Leo the Great (440–461) and Gregory the Great (590–604) earned their epithets in very different ways, Leo by his intervention at the Council of Chalcedon via one momentous letter known as the Tome to Flavian, followed by a decade of campaigning tirelessly against one-nature doctrine and against anti-Chalcedonian bishops. Gregory I earned his reputation in Byzantium by his widely disseminated work of spiritual direction, the Regula Pastoralis, and his prolific publication of works in various genres, especially the Dialogues, which were taken up by the Byzantine church in the Greek translation of Pope Zacharias. This study looks at the reception of these and other late-antique popes in the Byzantine tradition in the Middle Ages, and how they were used to promote particular agenda by eastern and western writers.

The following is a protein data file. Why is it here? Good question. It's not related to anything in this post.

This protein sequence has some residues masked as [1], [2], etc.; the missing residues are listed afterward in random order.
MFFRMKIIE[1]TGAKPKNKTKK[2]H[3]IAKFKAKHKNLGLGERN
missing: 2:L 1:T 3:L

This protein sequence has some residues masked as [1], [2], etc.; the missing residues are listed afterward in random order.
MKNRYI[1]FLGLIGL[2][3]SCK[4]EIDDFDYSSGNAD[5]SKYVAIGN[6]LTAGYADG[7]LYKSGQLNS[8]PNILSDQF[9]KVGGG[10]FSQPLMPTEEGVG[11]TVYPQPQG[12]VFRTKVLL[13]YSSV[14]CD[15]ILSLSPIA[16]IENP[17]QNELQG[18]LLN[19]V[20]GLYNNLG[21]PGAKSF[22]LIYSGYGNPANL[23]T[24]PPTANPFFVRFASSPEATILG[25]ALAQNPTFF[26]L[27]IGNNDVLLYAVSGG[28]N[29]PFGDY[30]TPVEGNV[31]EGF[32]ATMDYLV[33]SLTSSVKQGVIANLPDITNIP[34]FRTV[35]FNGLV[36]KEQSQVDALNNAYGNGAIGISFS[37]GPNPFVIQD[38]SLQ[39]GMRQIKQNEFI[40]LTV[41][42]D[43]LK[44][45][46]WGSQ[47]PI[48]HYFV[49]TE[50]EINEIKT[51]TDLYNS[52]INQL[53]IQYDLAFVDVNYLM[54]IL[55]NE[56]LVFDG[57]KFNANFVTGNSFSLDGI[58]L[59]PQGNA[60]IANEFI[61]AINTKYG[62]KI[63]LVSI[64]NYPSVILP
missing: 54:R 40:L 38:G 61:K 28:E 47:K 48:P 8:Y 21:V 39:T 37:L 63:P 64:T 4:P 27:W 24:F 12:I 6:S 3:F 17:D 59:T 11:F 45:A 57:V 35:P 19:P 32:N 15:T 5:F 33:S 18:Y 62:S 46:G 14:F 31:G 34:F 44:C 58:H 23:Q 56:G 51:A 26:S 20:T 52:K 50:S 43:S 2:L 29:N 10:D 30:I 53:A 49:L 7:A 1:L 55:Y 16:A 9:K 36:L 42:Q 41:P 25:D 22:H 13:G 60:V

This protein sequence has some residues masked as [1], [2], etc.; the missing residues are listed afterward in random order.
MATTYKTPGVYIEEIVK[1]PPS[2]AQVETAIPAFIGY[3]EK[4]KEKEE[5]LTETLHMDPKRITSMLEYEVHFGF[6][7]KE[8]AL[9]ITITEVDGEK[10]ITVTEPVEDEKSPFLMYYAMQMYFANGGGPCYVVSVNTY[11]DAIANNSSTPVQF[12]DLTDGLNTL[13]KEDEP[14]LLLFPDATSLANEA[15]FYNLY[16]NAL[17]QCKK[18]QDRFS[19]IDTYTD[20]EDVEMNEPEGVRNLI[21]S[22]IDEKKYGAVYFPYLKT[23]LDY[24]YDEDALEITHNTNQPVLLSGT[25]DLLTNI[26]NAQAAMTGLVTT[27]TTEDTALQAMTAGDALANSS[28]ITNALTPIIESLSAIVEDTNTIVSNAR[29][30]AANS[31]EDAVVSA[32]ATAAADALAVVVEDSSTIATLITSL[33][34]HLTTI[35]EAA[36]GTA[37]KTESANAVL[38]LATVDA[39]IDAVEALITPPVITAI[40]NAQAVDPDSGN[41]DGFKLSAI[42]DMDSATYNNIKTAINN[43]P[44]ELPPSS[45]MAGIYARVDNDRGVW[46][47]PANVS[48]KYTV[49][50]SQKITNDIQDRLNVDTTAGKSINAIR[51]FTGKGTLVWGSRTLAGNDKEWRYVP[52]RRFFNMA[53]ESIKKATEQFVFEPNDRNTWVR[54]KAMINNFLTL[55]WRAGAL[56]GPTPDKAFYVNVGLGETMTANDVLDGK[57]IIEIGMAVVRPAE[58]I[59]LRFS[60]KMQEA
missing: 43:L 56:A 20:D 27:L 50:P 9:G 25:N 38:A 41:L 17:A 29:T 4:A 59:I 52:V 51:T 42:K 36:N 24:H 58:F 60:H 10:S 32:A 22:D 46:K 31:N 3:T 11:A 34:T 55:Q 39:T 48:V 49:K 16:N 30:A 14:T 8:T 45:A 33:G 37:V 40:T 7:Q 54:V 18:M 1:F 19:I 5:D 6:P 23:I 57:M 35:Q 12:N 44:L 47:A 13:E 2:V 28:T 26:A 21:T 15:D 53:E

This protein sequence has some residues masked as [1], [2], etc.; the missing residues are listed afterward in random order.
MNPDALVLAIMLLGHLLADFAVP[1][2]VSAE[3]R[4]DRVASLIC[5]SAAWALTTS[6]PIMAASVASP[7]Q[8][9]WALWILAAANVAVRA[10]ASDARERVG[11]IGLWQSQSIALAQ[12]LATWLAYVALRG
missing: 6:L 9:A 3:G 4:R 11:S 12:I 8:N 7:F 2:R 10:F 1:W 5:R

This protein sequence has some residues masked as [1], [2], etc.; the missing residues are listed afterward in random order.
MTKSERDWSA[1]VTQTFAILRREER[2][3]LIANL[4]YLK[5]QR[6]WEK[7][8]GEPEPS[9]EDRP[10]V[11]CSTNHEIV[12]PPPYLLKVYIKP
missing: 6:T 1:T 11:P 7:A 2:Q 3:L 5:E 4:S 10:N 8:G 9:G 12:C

|Title of host publication||Studia Patristica Vol. XCVII|
|Subtitle of host publication||papers presented at the Seventeenth International Conference on Patristic Studies held in Oxford 2015 : Volume 23 : from the fourth century onwards (Latin writers); Nachleben|
|Place of Publication||Leuven ; Paris ; Bristol, CT|
|Number of pages||11|
|Publication status||Published - 2017|
|Event||International Conference on Patristic Studies (17th : 2015) - University of Oxford, Oxford, United Kingdom|
Duration: 10 Aug 2015 → 14 Aug 2015
|Conference||International Conference on Patristic Studies (17th : 2015)|
|Period||10/08/15 → 14/08/15|
- medieval religion
- Papacy--Early works to 1800
- Byzantine empire civilization
Neil, B. (2017). The reception of late-antique popes in the medieval Byzantine tradition. In M. Vinzent (Ed.), Studia Patristica Vol. XCVII: papers presented at the Seventeenth International Conference on Patristic Studies held in Oxford 2015 : Volume 23 : from the fourth century onwards (Latin writers); Nachleben (pp. 283-293). (Studia Patristica; Vol. 97). Leuven ; Paris ; Bristol, CT: Peeters Publishers.